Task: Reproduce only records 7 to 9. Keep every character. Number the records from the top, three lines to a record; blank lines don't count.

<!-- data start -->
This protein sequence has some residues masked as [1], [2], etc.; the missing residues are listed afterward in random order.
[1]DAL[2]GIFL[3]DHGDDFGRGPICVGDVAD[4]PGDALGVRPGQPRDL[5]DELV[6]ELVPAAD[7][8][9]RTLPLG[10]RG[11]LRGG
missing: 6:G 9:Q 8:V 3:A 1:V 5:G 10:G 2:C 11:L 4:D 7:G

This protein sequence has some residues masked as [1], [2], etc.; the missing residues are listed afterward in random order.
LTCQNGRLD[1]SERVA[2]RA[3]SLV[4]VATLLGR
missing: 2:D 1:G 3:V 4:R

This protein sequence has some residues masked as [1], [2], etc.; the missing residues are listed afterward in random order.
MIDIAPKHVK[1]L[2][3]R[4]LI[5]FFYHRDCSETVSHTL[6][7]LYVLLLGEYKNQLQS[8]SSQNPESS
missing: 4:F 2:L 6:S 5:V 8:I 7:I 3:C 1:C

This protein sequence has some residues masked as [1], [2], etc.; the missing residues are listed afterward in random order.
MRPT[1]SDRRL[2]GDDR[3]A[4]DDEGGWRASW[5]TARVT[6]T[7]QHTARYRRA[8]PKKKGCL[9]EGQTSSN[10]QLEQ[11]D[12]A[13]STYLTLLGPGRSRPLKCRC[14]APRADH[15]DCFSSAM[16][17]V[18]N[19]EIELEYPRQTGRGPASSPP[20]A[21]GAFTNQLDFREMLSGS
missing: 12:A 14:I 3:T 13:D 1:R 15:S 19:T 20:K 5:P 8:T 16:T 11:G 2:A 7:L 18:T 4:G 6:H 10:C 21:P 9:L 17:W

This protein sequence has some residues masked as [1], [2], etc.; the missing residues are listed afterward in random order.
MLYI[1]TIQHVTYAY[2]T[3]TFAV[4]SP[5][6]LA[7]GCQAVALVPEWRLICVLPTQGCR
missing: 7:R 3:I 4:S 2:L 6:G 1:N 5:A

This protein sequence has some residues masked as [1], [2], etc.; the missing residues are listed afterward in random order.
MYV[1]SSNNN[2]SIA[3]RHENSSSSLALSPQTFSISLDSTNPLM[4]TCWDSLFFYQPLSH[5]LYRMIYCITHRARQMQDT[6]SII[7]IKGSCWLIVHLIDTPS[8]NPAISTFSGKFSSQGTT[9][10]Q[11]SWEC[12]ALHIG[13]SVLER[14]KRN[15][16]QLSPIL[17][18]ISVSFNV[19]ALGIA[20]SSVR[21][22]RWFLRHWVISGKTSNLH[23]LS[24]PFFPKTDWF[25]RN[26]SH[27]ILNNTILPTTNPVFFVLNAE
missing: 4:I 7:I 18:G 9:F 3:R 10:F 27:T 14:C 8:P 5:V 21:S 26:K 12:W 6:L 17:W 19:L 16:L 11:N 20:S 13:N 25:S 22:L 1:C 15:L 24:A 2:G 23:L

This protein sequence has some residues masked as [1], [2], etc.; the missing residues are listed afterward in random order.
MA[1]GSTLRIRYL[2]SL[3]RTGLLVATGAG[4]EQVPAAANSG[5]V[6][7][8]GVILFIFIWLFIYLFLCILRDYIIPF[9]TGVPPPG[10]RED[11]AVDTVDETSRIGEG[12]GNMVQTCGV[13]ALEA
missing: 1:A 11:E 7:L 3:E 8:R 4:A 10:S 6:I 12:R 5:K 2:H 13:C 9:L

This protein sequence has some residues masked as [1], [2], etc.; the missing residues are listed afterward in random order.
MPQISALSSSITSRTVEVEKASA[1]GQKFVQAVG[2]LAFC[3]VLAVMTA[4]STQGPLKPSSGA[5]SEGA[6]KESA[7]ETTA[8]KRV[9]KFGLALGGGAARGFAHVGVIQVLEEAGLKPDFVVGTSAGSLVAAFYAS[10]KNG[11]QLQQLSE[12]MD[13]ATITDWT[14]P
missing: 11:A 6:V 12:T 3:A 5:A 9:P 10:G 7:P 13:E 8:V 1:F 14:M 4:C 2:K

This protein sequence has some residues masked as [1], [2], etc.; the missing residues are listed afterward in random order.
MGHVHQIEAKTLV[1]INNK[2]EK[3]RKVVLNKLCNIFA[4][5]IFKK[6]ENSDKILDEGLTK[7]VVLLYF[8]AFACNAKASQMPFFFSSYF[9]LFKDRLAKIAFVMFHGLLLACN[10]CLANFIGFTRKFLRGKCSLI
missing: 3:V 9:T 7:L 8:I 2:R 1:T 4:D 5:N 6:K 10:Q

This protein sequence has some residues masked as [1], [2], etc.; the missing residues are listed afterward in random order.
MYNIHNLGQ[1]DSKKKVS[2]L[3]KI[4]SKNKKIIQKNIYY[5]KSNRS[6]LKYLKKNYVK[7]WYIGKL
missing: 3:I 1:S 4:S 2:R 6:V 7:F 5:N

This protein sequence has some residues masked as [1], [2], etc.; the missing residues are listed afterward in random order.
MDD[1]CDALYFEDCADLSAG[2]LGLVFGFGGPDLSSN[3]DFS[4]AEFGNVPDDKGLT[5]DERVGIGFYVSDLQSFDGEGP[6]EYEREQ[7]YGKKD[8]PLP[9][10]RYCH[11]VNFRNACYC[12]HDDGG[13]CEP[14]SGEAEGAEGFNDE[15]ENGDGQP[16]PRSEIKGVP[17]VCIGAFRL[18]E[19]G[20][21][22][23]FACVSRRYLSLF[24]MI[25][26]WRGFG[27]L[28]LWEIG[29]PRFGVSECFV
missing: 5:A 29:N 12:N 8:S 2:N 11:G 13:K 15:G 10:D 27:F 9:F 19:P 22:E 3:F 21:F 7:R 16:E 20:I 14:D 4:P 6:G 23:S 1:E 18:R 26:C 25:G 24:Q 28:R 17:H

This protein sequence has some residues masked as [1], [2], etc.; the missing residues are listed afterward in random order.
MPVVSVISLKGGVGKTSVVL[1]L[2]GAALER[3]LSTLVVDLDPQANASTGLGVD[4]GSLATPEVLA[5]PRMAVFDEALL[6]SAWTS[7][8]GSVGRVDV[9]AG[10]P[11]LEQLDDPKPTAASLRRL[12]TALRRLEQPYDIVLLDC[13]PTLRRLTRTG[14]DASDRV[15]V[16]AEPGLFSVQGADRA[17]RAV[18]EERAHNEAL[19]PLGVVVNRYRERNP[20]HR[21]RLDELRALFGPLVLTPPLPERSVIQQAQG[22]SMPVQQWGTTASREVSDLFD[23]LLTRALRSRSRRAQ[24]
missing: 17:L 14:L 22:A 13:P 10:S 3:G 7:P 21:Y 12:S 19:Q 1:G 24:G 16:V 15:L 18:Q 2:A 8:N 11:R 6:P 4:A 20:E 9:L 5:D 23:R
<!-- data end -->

This protein sequence has some residues masked as [1], [2], etc.; the missing residues are listed afterward in random order.
MA[1]GSTLRIRYL[2]SL[3]RTGLLVATGAG[4]EQVPAAANSG[5]V[6][7][8]GVILFIFIWLFIYLFLCILRDYIIPF[9]TGVPPPG[10]RED[11]AVDTVDETSRIGEG[12]GNMVQTCGV[13]ALEA
missing: 1:A 11:E 7:L 3:E 8:R 4:A 10:S 6:I 12:R 5:K 2:H 13:C 9:L

This protein sequence has some residues masked as [1], [2], etc.; the missing residues are listed afterward in random order.
MPQISALSSSITSRTVEVEKASA[1]GQKFVQAVG[2]LAFC[3]VLAVMTA[4]STQGPLKPSSGA[5]SEGA[6]KESA[7]ETTA[8]KRV[9]KFGLALGGGAARGFAHVGVIQVLEEAGLKPDFVVGTSAGSLVAAFYAS[10]KNG[11]QLQQLSE[12]MD[13]ATITDWT[14]P
missing: 11:A 6:V 12:T 3:A 5:A 9:P 10:G 7:P 13:E 8:V 1:F 14:M 4:C 2:K

This protein sequence has some residues masked as [1], [2], etc.; the missing residues are listed afterward in random order.
MGHVHQIEAKTLV[1]INNK[2]EK[3]RKVVLNKLCNIFA[4][5]IFKK[6]ENSDKILDEGLTK[7]VVLLYF[8]AFACNAKASQMPFFFSSYF[9]LFKDRLAKIAFVMFHGLLLACN[10]CLANFIGFTRKFLRGKCSLI
missing: 3:V 9:T 7:L 8:I 2:R 1:T 4:D 5:N 6:K 10:Q